- Equity markets suffered a severe setback with the outbreak of the Coronavirus
- There were lots of businesses which got trapped in the Corona avalanche
- Lloyds Banking Group has a prudent approach to lending along with a strong balance sheet
As the pandemic washed up the shores of the UK, the FTSE 100 index took a real hammering and plummeted by more than 20 per cent. However, there was a smart bounce back in the major markets, and most of the indices recovered the majority of their losses. There were lots of businesses which got trapped in the Corona avalanche, despite having good fundamentals and growth prospects.
In this article, we would be discussing some FTSE 100 stocks, which could be real bargains at their current price points and are trading near their 52-week low price point. These businesses are from diverse sectors such as Banking, Insurance, Telecommunications, and Retail.
- Lloyds Banking Group Plc
Lloyds Banking Group Plc (LON: LLOY) provides a wide array of products and services in banking, and financial services domain focused at both retail and corporate customers. During the first quarter of 2020, the bank’s profits plunged by 95 per cent as it incorporated £1.4 billion of impairment charge based on the revised economic outlook.
(Source: Q1 FY20 presentation, Company’s website)
This provision incorporated by the company is expected to cover for potential defaults by customers over the coming months due to the economic impact of the novel coronavirus. There are a few challenges that are emerging in the banking space.
The emergence of P2P lenders- Fintech firms such as Zopa, have created a parallel banking industry with P2P (peer-to-peer) lending through their online platforms. Also, LIBOR has been a key mechanism for pricing all the financial contracts such as derivatives or debt securities. There have been many instances in the past where the banks have manipulated LIBOR, and a few were also charged with hefty fines. The central bank has directed the FCA and the other respective regulatory authorities to adhere to the deadline of March 2021 and switch to SONIA. SONIA is closely linked to the bank rate, which is controlled by the central bank of the country. This transition comes at a cost which the bank must bear. In addition, this would certainly impact the revenue streams of the bank.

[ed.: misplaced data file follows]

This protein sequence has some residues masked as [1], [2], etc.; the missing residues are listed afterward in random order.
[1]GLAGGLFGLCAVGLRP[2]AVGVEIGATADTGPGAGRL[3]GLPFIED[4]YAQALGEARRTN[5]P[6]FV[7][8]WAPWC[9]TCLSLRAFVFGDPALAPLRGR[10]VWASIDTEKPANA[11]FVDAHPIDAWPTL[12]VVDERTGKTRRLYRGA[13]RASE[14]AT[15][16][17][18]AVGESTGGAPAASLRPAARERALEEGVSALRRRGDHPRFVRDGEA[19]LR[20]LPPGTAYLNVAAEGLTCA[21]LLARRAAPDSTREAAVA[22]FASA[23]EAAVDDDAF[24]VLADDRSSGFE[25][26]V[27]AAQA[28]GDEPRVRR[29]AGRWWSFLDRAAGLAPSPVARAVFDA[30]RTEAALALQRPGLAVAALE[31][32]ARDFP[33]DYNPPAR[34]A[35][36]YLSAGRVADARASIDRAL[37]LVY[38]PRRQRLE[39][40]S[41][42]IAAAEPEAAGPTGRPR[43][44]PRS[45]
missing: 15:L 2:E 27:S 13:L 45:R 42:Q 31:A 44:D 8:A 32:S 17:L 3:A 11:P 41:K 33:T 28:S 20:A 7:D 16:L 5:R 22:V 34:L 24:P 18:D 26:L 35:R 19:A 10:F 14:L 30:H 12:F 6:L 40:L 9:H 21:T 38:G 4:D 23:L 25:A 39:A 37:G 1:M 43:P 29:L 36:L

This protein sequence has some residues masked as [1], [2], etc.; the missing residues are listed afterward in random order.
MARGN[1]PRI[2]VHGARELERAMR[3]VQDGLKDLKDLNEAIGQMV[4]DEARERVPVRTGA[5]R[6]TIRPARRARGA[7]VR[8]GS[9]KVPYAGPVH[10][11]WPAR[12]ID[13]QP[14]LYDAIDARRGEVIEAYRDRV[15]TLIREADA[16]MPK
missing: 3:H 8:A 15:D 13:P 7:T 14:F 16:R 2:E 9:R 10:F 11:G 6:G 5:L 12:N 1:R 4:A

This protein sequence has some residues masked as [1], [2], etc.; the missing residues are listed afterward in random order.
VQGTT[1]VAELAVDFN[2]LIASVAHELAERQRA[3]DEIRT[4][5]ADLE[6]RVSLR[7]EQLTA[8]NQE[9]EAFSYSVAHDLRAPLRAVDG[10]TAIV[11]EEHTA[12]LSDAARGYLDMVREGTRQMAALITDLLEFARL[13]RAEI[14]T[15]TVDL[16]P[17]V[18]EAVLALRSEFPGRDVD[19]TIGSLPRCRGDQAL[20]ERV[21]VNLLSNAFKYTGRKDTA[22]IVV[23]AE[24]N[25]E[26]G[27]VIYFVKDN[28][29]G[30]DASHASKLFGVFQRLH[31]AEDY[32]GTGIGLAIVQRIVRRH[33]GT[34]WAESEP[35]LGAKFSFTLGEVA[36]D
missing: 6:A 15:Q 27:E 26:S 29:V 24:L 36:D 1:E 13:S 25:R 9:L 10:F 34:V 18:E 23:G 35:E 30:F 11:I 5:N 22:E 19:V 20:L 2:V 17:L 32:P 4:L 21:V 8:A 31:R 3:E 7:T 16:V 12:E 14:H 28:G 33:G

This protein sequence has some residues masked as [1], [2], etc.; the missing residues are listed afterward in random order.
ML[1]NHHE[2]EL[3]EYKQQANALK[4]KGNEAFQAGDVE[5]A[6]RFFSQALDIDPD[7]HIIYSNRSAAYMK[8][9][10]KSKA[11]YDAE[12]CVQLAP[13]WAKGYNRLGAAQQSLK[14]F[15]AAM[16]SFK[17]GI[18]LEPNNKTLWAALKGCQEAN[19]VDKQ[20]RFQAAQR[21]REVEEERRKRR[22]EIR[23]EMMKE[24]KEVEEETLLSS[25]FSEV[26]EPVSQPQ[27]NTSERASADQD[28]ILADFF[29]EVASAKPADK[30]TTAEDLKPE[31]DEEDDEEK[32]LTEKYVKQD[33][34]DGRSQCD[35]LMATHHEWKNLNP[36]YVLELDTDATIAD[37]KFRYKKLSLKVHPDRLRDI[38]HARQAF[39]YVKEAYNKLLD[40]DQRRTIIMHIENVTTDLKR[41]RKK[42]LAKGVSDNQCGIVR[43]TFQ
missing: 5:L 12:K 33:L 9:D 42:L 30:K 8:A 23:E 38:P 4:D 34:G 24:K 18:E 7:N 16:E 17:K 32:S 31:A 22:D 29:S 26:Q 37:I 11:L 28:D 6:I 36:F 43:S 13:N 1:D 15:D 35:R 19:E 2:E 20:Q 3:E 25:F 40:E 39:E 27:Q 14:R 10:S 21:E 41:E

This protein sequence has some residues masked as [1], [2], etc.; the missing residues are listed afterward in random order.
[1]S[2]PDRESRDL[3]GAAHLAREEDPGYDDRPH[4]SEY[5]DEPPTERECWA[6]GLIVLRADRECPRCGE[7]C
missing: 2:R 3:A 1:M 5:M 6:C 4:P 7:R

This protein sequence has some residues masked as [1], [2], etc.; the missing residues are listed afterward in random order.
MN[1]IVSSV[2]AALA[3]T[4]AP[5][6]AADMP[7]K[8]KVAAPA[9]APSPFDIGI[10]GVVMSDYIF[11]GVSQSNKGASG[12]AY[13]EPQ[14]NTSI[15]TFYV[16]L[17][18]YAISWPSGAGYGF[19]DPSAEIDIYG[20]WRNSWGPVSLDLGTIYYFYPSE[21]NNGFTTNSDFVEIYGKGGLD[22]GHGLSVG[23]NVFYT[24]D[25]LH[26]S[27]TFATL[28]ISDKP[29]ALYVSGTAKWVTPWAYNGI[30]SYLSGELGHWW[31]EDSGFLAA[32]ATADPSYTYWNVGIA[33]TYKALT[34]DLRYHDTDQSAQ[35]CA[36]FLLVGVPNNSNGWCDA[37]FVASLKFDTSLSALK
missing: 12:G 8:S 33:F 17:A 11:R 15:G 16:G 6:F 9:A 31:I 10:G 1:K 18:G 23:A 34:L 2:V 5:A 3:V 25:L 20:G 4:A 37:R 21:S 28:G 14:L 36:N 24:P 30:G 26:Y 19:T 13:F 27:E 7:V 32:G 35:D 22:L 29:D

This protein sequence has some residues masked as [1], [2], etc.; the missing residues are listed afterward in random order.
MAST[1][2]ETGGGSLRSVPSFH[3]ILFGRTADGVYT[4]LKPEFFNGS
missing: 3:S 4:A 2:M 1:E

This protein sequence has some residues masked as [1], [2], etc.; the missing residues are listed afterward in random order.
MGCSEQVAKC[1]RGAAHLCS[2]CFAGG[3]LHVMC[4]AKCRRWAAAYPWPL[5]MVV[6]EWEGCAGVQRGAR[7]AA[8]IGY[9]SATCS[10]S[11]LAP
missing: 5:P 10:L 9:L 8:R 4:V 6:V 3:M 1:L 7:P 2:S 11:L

The UK’s largest provider of home loans, Lloyds Banking Group has the potential to bounce back. The bank has a prudent approach to lending along with a strong balance sheet. Nearly 80 per cent of the loan book comprises of secured loans. The CET1 ratio of 14.2 per cent allows the bank to absorb expected credit losses with ease.
The stock has lost nearly 50 per cent of its value and is trading near its 52-week low. On 17 July 2020, at the time of writing, GMT 16:02 PM+1, LLOY shares were trading at GBX 30.61, up by 0.25 per cent against the previous day closing price.
- Royal Bank of Scotland Group Plc
Royal Bank of Scotland Group Plc (LON: RBS) comes in UK’s top five banks in terms of market capitalisation. During the first quarter of 2020, the bank’s profits plunged by 50 per cent to £519 million as the bank was hit by a provision of £802 million to cover potential loan losses due to the economic impact of the novel coronavirus. RBS has played a major role in lending through government backed schemes.